FTP uses Port 21 for the command, but port 20 for the data. See Active FTP vs. Passive FTP, a Definitive Explanation. Ports above 1024 are also selected by the client/server after the initial connection is made. In short, the packets go out on one port, and come back on another.
In any case, FTP (and Telnet) both send passwords and data in clear text (ie - they are not encrypted). Both have been replaced with SSH (Secure SHell) and SFTP (Secure FTP). You can get SSH clients for free at http://ssh.com/support/downloads/secureshellwks/non-commercial.html. Note: The client includes an SFTP utility simply called "SSH Secure File Transfer Client."
The bad news: SSH Server for Windows costs something like $500, while the free Open SSH for Windows doesn't really work properly (yet).

Posted by: Robert on April 27, 2005 at 2:28 PM

SSH Server for Windows costs something like $500, while the free Open SSH for Windows doesn't really work properly (yet).

Or, you could spend that $500 on a Mac Mini, since OS X has SSH Server built in.

Posted by: Robert on April 28, 2005 at 9:00 AM

A Mac is for women and children. It's like a PC with training wheels.

Posted by: Peenie Wallie on April 29, 2005 at 9:50 AM

if you turn the xp firewall off completely passive ftp will work...effectively opening all ports if you are worried about security...or you could have a good hardware or linux firewall that will allow passive ftp to work instead that protects your network... :)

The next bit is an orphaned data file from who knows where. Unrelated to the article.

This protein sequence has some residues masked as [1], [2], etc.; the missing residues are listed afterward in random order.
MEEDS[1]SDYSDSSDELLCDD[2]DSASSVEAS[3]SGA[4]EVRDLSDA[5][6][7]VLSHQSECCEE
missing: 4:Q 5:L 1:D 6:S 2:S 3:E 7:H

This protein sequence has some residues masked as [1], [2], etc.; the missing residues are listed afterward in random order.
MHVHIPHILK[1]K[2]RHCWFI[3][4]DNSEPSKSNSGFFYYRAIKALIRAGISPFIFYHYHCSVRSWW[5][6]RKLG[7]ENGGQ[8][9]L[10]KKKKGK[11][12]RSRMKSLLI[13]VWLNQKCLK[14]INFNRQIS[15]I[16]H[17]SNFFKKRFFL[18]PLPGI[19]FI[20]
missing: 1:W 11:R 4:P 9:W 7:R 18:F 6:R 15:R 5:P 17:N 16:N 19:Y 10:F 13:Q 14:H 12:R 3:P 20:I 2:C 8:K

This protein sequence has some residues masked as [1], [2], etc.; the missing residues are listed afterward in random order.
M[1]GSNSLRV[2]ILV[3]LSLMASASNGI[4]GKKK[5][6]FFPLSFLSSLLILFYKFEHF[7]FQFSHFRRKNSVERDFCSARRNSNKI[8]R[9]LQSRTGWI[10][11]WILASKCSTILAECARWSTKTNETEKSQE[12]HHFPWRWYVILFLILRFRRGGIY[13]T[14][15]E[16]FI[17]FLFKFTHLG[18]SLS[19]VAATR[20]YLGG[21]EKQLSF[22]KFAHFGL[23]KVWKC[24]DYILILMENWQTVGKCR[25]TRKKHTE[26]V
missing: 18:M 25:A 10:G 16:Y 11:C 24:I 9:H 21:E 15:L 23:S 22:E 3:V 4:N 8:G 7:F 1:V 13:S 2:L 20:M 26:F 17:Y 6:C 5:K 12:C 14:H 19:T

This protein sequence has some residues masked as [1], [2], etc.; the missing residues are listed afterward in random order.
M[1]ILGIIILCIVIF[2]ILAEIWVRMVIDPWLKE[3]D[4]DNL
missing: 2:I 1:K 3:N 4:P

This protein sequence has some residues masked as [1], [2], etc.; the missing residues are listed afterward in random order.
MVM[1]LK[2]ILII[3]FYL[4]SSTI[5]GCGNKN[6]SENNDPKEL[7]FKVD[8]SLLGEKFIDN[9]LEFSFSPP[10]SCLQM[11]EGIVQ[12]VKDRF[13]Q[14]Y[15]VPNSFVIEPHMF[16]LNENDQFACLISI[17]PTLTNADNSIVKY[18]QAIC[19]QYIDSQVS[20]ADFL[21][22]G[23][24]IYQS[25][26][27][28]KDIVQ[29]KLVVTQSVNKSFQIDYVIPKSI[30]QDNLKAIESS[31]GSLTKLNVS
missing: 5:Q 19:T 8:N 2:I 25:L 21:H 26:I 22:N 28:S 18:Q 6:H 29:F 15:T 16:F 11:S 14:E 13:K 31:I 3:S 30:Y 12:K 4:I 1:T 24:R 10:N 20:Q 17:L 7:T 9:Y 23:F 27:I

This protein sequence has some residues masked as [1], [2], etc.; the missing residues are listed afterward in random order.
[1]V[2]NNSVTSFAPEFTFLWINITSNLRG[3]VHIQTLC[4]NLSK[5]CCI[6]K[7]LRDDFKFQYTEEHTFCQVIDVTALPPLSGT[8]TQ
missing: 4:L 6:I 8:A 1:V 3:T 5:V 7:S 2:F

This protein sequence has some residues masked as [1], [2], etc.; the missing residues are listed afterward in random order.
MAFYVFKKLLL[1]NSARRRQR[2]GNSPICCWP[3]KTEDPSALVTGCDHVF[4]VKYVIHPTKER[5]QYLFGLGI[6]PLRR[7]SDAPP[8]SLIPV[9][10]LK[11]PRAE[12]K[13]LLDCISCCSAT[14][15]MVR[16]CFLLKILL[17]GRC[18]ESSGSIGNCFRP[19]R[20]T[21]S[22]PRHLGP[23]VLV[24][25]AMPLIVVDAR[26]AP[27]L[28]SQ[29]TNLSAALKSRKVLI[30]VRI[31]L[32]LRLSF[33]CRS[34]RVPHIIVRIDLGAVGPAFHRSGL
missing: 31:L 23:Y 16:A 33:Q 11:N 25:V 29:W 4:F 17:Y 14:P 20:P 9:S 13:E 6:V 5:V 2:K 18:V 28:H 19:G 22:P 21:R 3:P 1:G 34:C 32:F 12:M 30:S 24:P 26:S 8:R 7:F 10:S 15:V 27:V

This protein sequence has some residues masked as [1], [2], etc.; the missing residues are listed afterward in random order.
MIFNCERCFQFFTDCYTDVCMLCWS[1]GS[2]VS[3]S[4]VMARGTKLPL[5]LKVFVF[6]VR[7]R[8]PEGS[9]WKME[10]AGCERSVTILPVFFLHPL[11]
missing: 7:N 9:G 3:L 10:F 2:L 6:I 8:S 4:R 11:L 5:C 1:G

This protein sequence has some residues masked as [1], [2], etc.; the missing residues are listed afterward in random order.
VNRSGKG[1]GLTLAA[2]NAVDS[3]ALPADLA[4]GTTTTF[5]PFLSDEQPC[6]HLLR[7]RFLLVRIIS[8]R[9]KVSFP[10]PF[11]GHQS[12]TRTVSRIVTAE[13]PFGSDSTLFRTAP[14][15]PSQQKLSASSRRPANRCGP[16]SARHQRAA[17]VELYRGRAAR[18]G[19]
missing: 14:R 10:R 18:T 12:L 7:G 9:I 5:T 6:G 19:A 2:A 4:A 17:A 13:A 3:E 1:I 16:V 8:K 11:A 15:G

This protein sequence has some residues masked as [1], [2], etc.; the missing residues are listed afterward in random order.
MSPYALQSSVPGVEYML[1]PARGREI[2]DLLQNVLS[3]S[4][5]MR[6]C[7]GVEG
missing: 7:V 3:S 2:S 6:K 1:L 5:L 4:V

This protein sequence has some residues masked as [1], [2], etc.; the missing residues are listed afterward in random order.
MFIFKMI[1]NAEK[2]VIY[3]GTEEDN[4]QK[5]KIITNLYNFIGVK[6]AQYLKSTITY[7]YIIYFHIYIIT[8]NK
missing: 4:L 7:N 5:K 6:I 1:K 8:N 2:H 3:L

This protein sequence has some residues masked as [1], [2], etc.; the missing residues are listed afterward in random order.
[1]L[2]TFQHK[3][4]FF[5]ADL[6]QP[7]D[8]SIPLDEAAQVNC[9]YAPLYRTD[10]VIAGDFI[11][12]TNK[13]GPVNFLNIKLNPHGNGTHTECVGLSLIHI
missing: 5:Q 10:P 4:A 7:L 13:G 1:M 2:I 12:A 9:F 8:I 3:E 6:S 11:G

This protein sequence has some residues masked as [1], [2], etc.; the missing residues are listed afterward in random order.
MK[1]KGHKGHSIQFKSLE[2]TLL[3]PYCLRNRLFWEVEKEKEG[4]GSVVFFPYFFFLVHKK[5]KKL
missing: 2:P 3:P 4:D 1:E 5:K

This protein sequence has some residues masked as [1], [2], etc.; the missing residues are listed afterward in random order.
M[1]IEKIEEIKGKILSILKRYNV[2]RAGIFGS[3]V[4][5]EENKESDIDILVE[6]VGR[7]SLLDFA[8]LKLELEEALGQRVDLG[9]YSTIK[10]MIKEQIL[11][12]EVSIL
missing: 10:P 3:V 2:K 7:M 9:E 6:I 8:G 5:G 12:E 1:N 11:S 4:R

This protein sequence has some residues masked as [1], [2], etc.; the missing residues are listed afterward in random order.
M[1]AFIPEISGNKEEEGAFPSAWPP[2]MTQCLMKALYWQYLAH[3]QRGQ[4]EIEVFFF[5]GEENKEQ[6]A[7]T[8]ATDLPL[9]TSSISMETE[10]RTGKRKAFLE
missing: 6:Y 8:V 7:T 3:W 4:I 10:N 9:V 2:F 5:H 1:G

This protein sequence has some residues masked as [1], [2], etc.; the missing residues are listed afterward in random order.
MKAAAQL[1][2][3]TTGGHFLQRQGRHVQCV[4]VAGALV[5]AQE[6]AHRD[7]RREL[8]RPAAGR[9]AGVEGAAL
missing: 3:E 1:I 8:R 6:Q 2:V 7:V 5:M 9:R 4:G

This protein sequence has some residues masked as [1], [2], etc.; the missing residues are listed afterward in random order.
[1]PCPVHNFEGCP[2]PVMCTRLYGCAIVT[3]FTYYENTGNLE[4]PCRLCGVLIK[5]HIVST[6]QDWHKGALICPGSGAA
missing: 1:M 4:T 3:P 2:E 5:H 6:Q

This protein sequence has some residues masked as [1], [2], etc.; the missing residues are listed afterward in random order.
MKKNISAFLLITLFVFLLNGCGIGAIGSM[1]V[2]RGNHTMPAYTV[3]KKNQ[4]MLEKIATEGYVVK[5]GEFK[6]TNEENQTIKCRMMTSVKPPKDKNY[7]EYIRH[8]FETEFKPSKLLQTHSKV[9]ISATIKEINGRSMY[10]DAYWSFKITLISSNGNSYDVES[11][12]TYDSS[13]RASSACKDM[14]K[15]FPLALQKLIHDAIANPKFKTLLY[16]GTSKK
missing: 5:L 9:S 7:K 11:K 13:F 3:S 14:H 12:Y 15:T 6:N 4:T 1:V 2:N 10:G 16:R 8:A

Posted by: abbey on December 9, 2007 at 3:16 AM

orrr instead of turning the firewall off, you can open windows firewall and make an exception.. just type 21 into the port text field

Posted by: tom on October 5, 2008 at 6:05 PM

That certainly is a possibility. In my troubleshooting experience, generally what I find works best for me is to eliminate all possibility of a particular issue causing the problem first. So, in this case, I personally prefer to turn off the firewall so that it can, in no possible way, be interfering with my testing. Instead of trusting a wormhole through the firewall that I may or may not have set up correctly. Just my approach. But, your point is certainly valid.

Posted by: Rob Kiser Author Profile Page on October 6, 2008 at 11:32 AM